Why the Arakan Army Attended Myanmar Junta’s Union Day Event
By The Irrawaddy 15 February 2022
The generals in Naypyitaw wanted ethnic armed organizations (EAOs) to attend the 75th anniversary of Union Day and they wished to demonstrate that they were ready to strike a deal with powerful enemies.
Seven of the 10 signatories to the Nationwide Ceasefire Agreement (NCA) and four non-signatories commemorated the 1947 signing of the Panglong Agreement between the pre-independence government and ethnic minorities.
At the weekend, only a few, smaller EAOs were represented by their leaders with most of the groups only sending relatively minor representatives.
NCA signatories the Restoration Council of Shan State and New Mon State Party were represented by central executive committee (CEC) members. The Arakan Liberation Party was represented by its vice-chairwoman Saw Mra Yazar Lin and Padoh Saw Shwe Maung, former Dupalaya district chairman Karen National Union, attended.
Representatives of the Lahu Democratic Union, the Democratic Karen Buddhist Army and the Karen National Union/Karen National Liberation Army – Peace Council also attended the event.
Among the non-signatories present were the United Wa State Army and the National Democratic Alliance Army, which sent liaison officers, the Shan State Progressive Party, which was represented by a CEC member and the Arakan Army (AA) was represented by Aung Mrat Kyaw, a brother of its chief Twan Mrat Naing, and veteran United League of Arakan (ULA) politician U Oo Hla Saw.
Observers said the regime was keen for the AA to send representatives and it made repeated approaches to the armed group and Rakhine politicians.
In reply, AA leaders asked the regime to free its members who were detained in 2019 and 2020.
The regime agreed as it appeared desperate to have the AA at the Union Day event. Until 2020, the regime called the AA “terrorists” and engaged in heavy fighting with the armed group in northern Rakhine.
Finally, a deal was reached. The AA agreed to send a representative to Naypyitaw with the regime insisting it was a senior member.
The AA sent Aung Mrat Kyaw and U Oo Hla Saw, a former political prisoner and elected MP who became a political representative after last year’s coup.
The regime flew its guests to Naypyitaw from Rakhine State.
AA spokesman Khaing Thukha explained the reason the group attended. “We always attach great importance to the interests of our people. We, therefore, take a pragmatic approach to the needs of our people.”
On Union Day, junta chief Min Aung Hlaing pardoned 814 prisoners, a regular feature of major holidays, the regime’s media said. Unsurprisingly, 64 of the prisoners were AA members.
According to AA sources, several prominent leaders and military commanders remain in Myanmar’s prison. The AA also holds several prisoners of war in Rakhine State, including military officers and other ranks.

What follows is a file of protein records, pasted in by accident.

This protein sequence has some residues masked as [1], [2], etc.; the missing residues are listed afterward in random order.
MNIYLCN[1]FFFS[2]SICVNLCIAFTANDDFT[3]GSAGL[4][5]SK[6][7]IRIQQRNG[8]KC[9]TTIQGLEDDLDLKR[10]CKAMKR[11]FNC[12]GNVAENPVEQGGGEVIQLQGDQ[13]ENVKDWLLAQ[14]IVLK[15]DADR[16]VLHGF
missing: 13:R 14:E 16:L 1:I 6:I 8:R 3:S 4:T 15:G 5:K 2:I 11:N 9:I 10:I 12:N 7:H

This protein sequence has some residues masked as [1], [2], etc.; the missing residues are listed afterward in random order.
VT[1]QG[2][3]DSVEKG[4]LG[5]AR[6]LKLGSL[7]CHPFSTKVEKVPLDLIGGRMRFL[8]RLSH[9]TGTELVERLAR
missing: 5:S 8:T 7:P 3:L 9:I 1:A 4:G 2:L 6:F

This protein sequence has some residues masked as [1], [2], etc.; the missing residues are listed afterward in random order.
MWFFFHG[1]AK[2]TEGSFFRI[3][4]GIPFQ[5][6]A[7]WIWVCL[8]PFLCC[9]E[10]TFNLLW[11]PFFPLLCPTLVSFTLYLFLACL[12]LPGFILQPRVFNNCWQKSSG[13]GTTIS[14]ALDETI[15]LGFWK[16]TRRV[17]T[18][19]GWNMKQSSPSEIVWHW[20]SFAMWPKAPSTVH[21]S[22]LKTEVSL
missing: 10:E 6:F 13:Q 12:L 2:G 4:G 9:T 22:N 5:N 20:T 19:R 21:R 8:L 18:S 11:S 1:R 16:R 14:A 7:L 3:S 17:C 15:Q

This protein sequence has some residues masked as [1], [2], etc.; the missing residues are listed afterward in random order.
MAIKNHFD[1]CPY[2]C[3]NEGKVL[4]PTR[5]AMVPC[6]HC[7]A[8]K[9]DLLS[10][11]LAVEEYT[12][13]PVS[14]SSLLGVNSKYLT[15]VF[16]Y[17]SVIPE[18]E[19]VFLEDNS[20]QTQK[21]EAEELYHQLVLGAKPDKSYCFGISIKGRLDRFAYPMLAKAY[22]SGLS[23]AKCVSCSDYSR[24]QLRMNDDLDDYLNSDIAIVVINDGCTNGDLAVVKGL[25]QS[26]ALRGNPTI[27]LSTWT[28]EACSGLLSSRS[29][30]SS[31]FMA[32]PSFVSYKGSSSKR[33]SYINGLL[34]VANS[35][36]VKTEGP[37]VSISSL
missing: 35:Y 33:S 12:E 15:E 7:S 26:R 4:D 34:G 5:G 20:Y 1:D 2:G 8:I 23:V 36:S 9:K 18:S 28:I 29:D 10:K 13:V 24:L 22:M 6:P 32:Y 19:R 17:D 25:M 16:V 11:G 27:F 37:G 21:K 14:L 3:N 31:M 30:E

The AA poses a real threat to Myanmar’s military as the country has been in turmoil since last year’s coup, with mass protests and a subsequent military crackdown that has killed more than 1,500 civilians, according to the UN’s human rights office. The regime also confronts the new threat of people’s defense forces (PDFs) across the country.
Months before the coup, AA agreed an informal ceasefire with Myanmar’s military which largely seems to be holding despite several clashes.
Just days before the Union Day event, there were clashes and the junta suffered heavy casualties in Maungdaw Township.
The ULA is the political wing of the AA and has been building a separate administration in Rakhine State with a new judiciary, revenue department, public security offices and other governmental institutions. While the ceasefire holds, there is regular speculation about where fighting will break out next.
The AA began as a minor resistance group in 2009 but has grown to be one of Myanmar’s most powerful ethnic military forces.
After last year’s coup, Rakhine was largely spared the violence that sprung up everywhere else in Myanmar and the ULA’s parallel administration is now in de-facto control of the state, especially in the north.
The AA’s commander-in-chief, Gen. Tun Mrat Naing, has said in his speeches that he was working on a step-by-step approach to reclaim the lost sovereignty of the Rakhine people so they can restore their identity.
The regime is exhausted as it faces new armed insurrections and it cannot also fight the AA.
In the south of Rakhine State, the junta’s troops are still in control but the regime is losing control of the north.
Around 12,000 junta infantry troops are still in Rakhine State along with about 3,000 naval personnel and several thousand police and border guards.
It is clearly willing to meet AA demands and worries that the AA and some PDFs will unite to fight the junta.
The AA has already reportedly provided military training to PDFs in Rakhine. It appears to be playing a long game and is happy to attend the junta’s Union Day event for pragmatic reasons.
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